If you want to really taste the unique flavour compounds in your coffee, try this more delicate proportion of coffee to water. Cold brewed coffee made with this ratio will have less body but the flavour compounds will be more easily distinguished. At this concentration, you will typically not need to add water or much milk.

The ratio of this recipe is approximately 1:15. This recipe will yield around 950ml of coffee - only a small amount of water will be retained in the ground coffee. 

Try a different type of filter

There are a few different ways you can filter your cold brew, each with advantages and disadvantages; Paper, Felt, Ceramic, Metal, and Cloth.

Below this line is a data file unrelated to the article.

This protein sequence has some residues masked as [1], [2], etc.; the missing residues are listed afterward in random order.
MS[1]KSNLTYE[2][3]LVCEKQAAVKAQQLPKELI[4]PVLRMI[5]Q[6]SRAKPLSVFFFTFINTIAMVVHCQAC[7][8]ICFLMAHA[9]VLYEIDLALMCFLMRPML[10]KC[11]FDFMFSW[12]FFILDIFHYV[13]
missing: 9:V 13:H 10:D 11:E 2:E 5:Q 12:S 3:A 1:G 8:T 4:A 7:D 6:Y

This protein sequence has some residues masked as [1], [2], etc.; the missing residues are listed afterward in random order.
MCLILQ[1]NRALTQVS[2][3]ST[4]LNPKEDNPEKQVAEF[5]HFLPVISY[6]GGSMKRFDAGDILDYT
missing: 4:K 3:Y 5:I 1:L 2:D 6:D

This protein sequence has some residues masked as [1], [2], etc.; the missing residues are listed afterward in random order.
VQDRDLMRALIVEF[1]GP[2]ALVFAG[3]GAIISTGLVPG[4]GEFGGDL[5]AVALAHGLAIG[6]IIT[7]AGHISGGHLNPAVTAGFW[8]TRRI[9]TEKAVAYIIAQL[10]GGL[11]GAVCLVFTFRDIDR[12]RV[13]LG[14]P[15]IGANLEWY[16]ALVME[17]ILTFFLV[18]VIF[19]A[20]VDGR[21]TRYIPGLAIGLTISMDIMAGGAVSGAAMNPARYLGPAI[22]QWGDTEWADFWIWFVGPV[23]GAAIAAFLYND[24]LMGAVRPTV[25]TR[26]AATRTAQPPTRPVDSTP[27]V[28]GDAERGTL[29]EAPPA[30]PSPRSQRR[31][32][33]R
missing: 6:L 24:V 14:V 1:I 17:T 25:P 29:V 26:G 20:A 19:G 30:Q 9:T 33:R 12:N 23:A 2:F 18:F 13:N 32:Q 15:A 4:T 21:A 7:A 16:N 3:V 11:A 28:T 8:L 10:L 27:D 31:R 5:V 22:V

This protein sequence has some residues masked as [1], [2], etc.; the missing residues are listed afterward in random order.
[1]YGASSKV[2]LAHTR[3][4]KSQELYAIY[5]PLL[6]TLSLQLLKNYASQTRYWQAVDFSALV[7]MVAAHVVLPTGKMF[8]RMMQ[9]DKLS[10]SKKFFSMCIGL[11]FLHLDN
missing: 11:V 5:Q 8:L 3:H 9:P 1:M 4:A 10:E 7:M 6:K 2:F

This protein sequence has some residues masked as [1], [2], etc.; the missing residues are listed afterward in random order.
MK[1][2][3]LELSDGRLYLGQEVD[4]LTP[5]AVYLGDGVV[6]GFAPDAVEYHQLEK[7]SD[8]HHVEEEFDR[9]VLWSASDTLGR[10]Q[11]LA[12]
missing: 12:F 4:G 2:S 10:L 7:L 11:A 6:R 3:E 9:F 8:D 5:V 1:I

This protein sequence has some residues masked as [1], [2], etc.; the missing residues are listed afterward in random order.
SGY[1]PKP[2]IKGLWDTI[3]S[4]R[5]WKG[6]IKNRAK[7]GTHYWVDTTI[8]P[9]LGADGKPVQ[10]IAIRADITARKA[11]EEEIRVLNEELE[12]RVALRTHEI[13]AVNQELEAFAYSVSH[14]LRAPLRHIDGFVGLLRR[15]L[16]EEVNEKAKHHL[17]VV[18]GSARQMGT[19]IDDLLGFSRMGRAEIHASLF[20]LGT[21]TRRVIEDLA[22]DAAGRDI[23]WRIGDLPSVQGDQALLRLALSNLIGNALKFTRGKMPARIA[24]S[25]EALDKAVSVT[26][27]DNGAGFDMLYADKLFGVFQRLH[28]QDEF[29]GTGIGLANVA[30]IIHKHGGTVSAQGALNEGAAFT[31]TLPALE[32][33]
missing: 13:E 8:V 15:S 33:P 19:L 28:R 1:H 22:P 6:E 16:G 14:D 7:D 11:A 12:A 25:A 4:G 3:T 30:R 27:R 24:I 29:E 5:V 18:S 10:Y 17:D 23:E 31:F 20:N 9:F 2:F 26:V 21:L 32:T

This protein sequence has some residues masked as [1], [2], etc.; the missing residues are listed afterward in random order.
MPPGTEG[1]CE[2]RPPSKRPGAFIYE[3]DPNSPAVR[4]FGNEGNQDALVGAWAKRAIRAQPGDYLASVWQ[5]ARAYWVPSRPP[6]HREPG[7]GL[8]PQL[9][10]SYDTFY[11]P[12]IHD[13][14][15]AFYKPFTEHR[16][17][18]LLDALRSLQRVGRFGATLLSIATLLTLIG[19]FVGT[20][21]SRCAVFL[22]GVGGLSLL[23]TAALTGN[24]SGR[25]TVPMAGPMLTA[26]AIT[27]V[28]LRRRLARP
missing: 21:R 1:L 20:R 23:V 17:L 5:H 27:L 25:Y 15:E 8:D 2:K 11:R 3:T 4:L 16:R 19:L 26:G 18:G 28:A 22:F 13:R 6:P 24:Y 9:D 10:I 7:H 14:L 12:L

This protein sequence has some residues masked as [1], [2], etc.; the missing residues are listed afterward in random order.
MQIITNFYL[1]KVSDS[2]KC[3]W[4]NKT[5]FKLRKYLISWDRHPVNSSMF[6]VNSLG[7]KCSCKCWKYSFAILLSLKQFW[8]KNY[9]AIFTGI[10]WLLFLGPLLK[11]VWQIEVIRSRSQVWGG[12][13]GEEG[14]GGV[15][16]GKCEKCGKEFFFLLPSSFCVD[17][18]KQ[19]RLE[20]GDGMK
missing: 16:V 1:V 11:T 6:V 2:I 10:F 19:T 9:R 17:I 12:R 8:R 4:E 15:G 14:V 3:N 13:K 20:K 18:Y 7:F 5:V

Paper filters

Paper filters completely prevent not only any ground coffee getting into your brew, including the finest particles, but also remove many of the oils and lipids in the liquid that give your coffee a more viscous mouthfeel. This means you will lose some of the flavour and aroma too. However, they are quick and easy to use, disposable, and offer a very clean and bright drinking experience. 

Ceramic and metal filters

Ceramic and Metal filters will not remove all of the finest particulate from the brew, nor will they prevent any of the oils or lipids from passing through. This will leave you with a thicker, more viscous extraction with a more intensely perceived aroma and flavour profile. You may end up with mild sediment if you use this type of filter, but you will also produce no additional waste. Cleanup is relatively quick and easy. These filters will last forever if cleaned properly. 

Cloth and felt filters